“If it were not for books I would not have survived” – WWII veteran
World War II veterans recount their stories about the war, its effects and its human perspective.
Child of besieged Leningrad Nina Sigal remembered the days of the blockade and the books that saved her life, literally and figuratively.
“During the siege I would wake up in the morning and give my nurse Sophia a heavy old fashioned smoothing iron for her to get it on the stove when we had something to stoke it with. We heated with what we had – stools from the kitchen, bookshelves and finally books, especially the hard covers. They burnt really well. It was such a pity, of course,” she said.
“I was very fond of reading Don Quixote over and over again. Once I happened to take the ‘The Life of Gargantua and of Pantagruel’ because it had a description of a feast – just fancy that! After I had read my [copy of] Don Quixote I hid it in order not to burn it,” Nina Sigal added.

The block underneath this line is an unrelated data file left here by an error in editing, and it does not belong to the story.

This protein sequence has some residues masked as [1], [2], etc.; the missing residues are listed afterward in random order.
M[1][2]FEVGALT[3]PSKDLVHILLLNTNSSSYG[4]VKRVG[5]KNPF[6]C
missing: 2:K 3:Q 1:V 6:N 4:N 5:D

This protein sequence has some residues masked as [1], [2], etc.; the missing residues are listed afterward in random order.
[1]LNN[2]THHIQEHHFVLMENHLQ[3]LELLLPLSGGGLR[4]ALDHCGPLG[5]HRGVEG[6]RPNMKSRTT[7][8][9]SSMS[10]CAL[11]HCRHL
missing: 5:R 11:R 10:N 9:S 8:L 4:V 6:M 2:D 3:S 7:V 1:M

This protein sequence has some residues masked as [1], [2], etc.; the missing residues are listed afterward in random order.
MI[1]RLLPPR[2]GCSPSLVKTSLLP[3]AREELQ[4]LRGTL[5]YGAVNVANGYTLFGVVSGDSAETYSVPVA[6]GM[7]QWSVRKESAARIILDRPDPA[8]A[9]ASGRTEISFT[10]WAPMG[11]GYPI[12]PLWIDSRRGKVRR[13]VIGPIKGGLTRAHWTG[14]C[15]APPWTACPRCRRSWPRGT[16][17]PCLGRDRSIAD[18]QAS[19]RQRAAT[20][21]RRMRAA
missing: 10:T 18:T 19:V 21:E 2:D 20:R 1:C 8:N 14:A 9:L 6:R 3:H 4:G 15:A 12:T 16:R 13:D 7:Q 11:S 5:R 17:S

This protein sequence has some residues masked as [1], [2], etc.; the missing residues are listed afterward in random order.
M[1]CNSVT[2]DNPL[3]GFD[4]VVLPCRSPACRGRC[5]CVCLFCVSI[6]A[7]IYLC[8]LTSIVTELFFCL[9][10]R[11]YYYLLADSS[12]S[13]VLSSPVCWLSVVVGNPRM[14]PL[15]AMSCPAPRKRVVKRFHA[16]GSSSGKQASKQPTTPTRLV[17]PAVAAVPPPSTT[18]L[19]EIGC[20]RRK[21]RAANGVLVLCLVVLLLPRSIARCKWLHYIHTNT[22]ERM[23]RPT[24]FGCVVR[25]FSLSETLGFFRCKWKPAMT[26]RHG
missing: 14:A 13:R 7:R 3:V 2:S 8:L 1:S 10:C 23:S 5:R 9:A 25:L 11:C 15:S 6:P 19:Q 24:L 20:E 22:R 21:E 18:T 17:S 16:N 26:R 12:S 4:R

“Mainly, though, my day was filled with reading. It was food for my soul,” she said. “If it were not for books I would never have gotten through these horrible days of the siege.”
Robert Mendoza, who served as a code breaker for the Atlantic Convoy, recalled the moments when he thought that there were only a few minutes left for him to live.
“That when the Germans released over an area of several miles loads of floating mines and we accidentally found ourselves in the middle of them,” he said. “[The captain] slowly went between various mines and it took about nearly two hours before we got out of the mine field.”